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Feb 012011

Yours truly committed a sin of omission yesterday and forgot to include Russell Martin in my defense of the Yankee offseason, so here’s my apology to you (and Russell, on the off chance he’s reading this). Signing Russell Martin was a good move for the Yankees. He’ll be making just $4MM, which is affordable for the Yankees. He also has a year of team control left, so if the Yankees like what they get out of him in 2011, they can tender him a contract and keep him around for 2012.

On the field, he gives the Yankees a good defensive catcher and someone who can at least not embarrass himself at the plate. The .307 wOBA and his 86 wRC+ may belie my point a bit, but those numbers are a bit mundane because of a big drop in power–.081 IsoP over the last two years. In that time, though, Martin has had a 12.0% walk rate, leading to a .350 OBP. Essentially, that’s all Martin has to do for his time with the Yankees to be worth it: play good defense and avoid making outs. CAIRO projects Martin to have a .336 wOBA, which would be more than acceptable, considering Martin’s defense.

That’s where I want to take this post. What should we reasonably expect from Martin in 2011? I’m comfortable going with the .336 wOBA projection, though I could have us temper those expectations because his wOBA has been under .310 for the last two years. CAIRO assumes 547 PAs for Martin in 2011, so let’s run a quick WAR projection, assuming a league average wOBA of .327 (2010′s league average) and plus 4.5 defense (average of 2009-2010 DRS), we get a rather lofty 4.0267 WAR projection for Martin. That’s really high, but I think it comes from a few things: the nice positional adjustment (+12.5), good projected defense, and a lot of PAs. Despite this calculation, this is not a fair expectation of Martin.

As noted, he hasn’t hit that well lately and I doubt he gets that much playing time. Why not? Well, we all assume that at one point, Jesus Montero will be (once again) destroying the International League and he’ll be ready to join the big league club. At that point, I think we’ll say goodbye to Francisco Cervelli and we’ll see Mr. Martin shift to the back up catcher’s role. When Montero comes up, there’s no way he’s not going to be playing every day.

If Russell Martin can give the Yankees about half a season of competent play, keeping the seat warm for Jesus Montero, I’ll be happy. If he can do more than that, I’ll be even happier.

6 Responses to “Expectations: Russell Martin”

  1. I dotn disagree with what you said about playing time for Montero and Martin but I think there is a scenario under which Montero is called up and Martin is performing so well you simply can’t move him to simply being a backup especially with the defensive differences between Russell and Jesus. I can see the potential for Montero being called up and Posada not living up to expectations with the bat and they use Montero to come up and split ABs between catcher and DH, Brian did say that if Posada didn’t hit well enough he would look for other options and I don’t think it would be far fetched to end up with Martin and Posada each starting 3 games out of every 5 (Martin at C and Posada at DH) with Montero taking 2 games a week away from each essentially giving you a Martin/Montero platoon at C and a Posada/Montero Platoon at DH.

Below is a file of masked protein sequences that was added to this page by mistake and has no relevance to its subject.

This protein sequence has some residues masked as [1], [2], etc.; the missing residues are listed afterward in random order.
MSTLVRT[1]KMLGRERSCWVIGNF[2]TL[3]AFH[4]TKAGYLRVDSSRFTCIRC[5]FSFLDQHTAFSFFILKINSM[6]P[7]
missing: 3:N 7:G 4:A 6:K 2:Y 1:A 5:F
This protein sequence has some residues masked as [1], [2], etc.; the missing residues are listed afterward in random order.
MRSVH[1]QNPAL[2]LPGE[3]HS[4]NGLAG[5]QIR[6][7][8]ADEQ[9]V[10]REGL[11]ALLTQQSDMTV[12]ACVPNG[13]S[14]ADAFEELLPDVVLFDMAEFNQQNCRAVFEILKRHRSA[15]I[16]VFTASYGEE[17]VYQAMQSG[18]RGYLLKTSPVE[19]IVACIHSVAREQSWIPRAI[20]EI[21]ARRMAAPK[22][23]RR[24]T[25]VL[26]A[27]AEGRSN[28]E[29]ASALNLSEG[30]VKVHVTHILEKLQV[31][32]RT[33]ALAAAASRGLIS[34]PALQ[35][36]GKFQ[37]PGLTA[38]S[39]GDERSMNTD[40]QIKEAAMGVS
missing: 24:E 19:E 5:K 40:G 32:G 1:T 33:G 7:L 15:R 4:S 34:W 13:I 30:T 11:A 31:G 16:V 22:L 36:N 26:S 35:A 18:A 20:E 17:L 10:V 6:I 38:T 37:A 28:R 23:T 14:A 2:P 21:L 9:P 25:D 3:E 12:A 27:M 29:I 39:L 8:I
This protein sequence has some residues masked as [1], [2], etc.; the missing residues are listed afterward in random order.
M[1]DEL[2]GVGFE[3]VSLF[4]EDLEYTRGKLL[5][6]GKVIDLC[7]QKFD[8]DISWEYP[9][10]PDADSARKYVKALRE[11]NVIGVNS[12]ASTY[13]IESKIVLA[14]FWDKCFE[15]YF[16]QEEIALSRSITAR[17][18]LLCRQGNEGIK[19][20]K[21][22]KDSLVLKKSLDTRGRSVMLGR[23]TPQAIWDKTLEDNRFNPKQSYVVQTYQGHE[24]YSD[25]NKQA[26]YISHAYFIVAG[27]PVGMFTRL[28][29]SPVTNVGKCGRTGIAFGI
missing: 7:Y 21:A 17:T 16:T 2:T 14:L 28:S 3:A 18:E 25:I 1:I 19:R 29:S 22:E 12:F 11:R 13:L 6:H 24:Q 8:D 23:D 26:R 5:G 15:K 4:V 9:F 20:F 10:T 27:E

This would allow Montero to slowly adjust to being a big league catcher and dealing with a big league staff as well as give him days to focus on purley hitting, it allows for maximum value out of Montero while not relegating Martin or Posada to the bench if they are doing well.  (Quote)

    [Reply To This Comment]

    T.O. Chris Reply:

    Game 1: Martin/Posada
    Game 2: Martin/Montero
    Game 3: Montero/Posada
    Game 4: Martin/Montero
    Game 5: Montero/Posada

    Something along those lines for anyone who wanted a visual…. it gives you Posada for 3 games, Martin for 3 games and Montero for all 5 games with Frankie or Posada obviously catching a game here or there based on neccesity but I think this gives you the best mix of all 3 players (assuming they are all doing well and are justified in playing time) and you have Jesus’ bat in the lineup everyday without having to sacrafice behind the plate everyday.

    I believe this also solves the ego problem for any one player because in a simple breakdown Martin will catch more than Montero and Posada will DH more than Montero but Jesus would play more than either one of them.  (Quote)

    [Reply To This Comment]

    T.O. Chris Reply:

    FML! It’s early… Obviously Montero would be in 4 games not all 5.  (Quote)

    [Reply To This Comment]

  2. Screw a half season, I would take 40 games of that type of production from Martin!

    Let’s be honest, Martin is nothing more than a placeholder for Montero or at best, a cheap contingency plan in the event that Montero gets hurt in Triple-A or, however unlikely it may be, stinks up the joint in 2011 in SWB.

    As soon as he starts mashing, the Yanks should, and probably will, call up Montero. He is the future, not Martin, and it’s in the team’s best interest to get Jesus as much Major League experience at the plate and behind it as they can. So whatever production they get from Martin before Jesus gets the call is gravy.

    And with the power in the rest of the lineup, even if Martin sucks it shouldn’t hurt the team too much.  (Quote)

    [Reply To This Comment]

  3. I’m not dissing anyone here, but I think I will have a good laugh if Francisco Cervelli proves everyone wrong this coming season. Just my two cents:D  (Quote)

    [Reply To This Comment]

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